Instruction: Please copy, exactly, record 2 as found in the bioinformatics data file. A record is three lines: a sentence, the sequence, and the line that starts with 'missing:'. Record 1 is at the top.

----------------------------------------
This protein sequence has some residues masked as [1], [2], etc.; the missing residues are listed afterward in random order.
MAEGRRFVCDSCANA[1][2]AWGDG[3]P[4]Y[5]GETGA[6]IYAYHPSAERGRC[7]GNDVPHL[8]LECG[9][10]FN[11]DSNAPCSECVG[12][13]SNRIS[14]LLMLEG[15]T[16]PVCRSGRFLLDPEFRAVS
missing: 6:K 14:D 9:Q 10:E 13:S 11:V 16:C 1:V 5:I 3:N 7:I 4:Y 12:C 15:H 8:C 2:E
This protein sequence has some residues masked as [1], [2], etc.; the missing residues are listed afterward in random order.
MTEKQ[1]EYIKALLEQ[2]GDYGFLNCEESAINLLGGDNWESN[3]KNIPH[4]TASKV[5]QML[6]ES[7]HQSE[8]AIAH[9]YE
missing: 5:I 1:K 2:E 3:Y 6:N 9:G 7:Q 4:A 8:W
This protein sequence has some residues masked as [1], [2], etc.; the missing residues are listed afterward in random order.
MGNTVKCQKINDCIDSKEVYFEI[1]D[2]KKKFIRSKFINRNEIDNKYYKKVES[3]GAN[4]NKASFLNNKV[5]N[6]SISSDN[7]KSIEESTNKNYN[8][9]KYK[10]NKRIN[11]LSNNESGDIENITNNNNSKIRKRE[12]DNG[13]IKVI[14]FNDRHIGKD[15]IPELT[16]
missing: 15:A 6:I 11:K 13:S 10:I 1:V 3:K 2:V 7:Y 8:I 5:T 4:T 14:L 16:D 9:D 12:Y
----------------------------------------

This protein sequence has some residues masked as [1], [2], etc.; the missing residues are listed afterward in random order.
MTEKQ[1]EYIKALLEQ[2]GDYGFLNCEESAINLLGGDNWESN[3]KNIPH[4]TASKV[5]QML[6]ES[7]HQSE[8]AIAH[9]YE
missing: 5:I 1:K 2:E 3:Y 6:N 9:G 7:Q 4:A 8:W